Pittsburgh native and hip-hop artist Kellee Maize says she remembers booking a very young Mac Miller for a small, private event. She remembers he “had such great stage presence even then. Many years later I hadn’t seen him in a long time and went back stage at his sold-out show at Stage AE. It was like nothing changed. He was still such a sweet, kind and humble person despite the fame. He was truly a genius and an inspiration. It’s so incredibly sad that he is gone and won’t make more music, but his legacy and music will live on forever.”

Photographer Laura Petrilla met Miller around 2015 in State College when Miller was touring with fellow Pittsburgh rapper Wiz Khalifa. She rode with the duo to the show and was allowed to hang back stage and chronicle the moment.

“He was such a gentle soul and so enjoyable to share space with,” Petrilla says. “He seriously wore a smile on his face the whole time. I loved that his mom and brother were there supporting him, among others.  He came from great roots and it showed; he truly had such a wonderful spirit.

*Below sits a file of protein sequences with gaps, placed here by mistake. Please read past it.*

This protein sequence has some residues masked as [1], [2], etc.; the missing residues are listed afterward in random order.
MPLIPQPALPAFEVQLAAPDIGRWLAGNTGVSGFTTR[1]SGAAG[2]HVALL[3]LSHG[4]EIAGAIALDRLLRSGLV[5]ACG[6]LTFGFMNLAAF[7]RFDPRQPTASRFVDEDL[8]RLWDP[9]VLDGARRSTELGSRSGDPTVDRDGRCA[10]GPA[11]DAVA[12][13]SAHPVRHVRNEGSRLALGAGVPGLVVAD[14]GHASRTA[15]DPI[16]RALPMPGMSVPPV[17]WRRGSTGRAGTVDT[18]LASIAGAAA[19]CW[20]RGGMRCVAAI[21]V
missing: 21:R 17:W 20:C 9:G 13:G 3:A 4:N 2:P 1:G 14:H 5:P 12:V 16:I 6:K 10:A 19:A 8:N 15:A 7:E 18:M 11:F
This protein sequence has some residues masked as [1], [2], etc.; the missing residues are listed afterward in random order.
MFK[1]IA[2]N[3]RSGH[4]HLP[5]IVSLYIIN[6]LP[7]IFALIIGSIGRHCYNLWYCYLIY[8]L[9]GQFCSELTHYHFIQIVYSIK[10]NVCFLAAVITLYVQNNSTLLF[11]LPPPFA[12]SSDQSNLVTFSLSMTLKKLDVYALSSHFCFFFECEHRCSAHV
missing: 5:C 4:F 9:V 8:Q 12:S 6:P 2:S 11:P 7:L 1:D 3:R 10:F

This is a heavy loss for sure. I think the personal impact he had on people is defining this moment as so tragic.”

Although no cause of death has yet to be released, many are speculating that Miller died of a drug overdose. Miller was not without his demons, friend’s concede, but while media outlets continue to parrot the same lines over and over, Mac Miller was more than just an entry on Wikipedia. He was a man that few would argue was a gifted musician and larger-than-life personality who would do whatever he could to help other struggling artists realize their dreams the way that he did.